Okay, mes amis. Yesterday was the day when, after months of drawing and revising plans (I can't recommend the free downloadable Sketchup program enough) we finally headed off to our nearest Ikea store in Toulouse to buy our kitchen. To digress: wouldn't you think that Ikea--creative, design-conscious, cool--seems more akin to Mac people than IBM-ers. But noooooo....their kitchen design program only works on Those Other Machines. Hence Sketchup.
So here was how we envisaged the day. We would leave Léran early, do the deed with maximum speed and efficiency, and someone would meet us outside the store at 4 p.m. with a large white pick-up truck.
We didn't get off to an early start. Something to do with a really good dinner with friends the night before. We roared up the N20 but it was still close to eleven when we arrived. As usual, we kicked off our visit with a pain au chocolat and a coffee handing over our Ikea Family Card as we did so. Little plug for Ikea. You don't have to have numerous kids to get this card, you can apply on-line, it's free--and so is all the coffee you can handle.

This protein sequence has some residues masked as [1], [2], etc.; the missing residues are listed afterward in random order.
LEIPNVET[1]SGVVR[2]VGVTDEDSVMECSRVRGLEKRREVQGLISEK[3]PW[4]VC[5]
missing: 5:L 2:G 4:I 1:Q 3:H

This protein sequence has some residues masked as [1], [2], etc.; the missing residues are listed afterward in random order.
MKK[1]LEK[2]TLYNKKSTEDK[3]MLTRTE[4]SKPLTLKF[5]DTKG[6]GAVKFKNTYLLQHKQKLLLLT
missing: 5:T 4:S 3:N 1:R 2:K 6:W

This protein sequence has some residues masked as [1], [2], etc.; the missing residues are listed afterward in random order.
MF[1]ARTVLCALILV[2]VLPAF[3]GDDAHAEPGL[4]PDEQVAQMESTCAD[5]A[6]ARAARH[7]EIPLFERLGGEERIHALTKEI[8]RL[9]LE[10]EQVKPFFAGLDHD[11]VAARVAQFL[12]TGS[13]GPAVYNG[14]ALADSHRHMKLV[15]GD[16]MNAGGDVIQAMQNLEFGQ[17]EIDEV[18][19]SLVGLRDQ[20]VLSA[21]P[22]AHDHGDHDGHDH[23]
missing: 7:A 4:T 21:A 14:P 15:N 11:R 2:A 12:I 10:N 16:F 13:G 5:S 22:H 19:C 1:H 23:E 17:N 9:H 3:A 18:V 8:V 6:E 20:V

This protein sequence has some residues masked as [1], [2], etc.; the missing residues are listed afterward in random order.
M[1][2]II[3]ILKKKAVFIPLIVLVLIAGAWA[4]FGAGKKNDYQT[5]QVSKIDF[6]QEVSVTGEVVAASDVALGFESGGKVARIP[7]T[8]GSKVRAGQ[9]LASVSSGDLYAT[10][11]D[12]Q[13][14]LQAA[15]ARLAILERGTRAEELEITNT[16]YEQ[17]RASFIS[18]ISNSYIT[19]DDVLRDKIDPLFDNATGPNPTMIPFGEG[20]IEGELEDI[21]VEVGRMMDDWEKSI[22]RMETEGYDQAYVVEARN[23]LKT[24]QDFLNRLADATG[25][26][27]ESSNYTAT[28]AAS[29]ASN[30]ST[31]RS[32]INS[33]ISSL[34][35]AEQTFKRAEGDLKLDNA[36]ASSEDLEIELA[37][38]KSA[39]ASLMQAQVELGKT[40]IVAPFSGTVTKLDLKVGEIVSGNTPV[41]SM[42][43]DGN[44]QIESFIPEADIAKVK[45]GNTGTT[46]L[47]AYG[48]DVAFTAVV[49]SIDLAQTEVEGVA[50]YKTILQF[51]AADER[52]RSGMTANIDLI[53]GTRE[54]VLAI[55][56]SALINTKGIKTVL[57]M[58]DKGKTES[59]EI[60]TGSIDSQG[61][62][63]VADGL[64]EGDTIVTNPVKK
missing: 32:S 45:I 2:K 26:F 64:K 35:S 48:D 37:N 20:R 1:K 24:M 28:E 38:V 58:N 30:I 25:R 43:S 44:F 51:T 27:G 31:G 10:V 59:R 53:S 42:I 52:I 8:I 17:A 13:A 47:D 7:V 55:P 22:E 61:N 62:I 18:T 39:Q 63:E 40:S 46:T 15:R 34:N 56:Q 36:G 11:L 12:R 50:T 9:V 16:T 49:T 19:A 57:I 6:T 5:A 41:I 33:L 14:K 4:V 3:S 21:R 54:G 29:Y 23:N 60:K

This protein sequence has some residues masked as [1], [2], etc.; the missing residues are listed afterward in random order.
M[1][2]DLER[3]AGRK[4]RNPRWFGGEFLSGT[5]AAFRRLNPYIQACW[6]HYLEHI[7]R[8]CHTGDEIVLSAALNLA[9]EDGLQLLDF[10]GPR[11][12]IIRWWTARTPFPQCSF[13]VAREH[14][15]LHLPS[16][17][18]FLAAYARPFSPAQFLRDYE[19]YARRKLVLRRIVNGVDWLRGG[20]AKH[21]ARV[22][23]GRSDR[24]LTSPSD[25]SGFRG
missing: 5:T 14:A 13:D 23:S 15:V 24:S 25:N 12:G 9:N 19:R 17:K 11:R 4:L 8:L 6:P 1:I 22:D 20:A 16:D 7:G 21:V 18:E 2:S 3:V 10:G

A double-shot later, subversion and caffeine surging through our veins, we went against the directional arrows as a short-cut to the kitchen section. They said you need a consultant and they're all occupés. Here's a pager. We didn't know how to use it and kept racing back every time it beeped. Turns out we had to await a triple-beep which arrived just as I was swigging my first mouthful of lunchtime rosé and digging into my shrimp salad.
Back I went, again against the arrows, sending French toddlers flying in all directions. A very efficient salesperson sat me down at a computer and together we went through the list. Eighty-odd items, 53 of them self-service. Because each item was listed with its precise location, the self-service part went fairly smoothly apart from a brief moment of panic when I realized that I'd put some of our cartons on somebody else's cart.
Lugging heaving boxes down from shelves has never been my idea of amusement especially when it's 35 degrees at least outside and not much cooler inside. Two carts later, we arrived at the cash desk where we had to split our order into two as the cash register was physically incapable of handling such an enormous receipt.
The truck arrived. Everything was loaded on. We all sweated buckets. We then made our way towards the depot to pick up the other 31 or so pieces. A brief déviation because of roadworks, an outright disregard for a "no entry" sign on the way to the highway and the truck and the Clio were off on the road to Pamiers.
Where we picked up a fridge. Here's a shot of the back of the truck as we drove home where we unloaded, cracked open beers and ate a late supper by candlelight in the garden.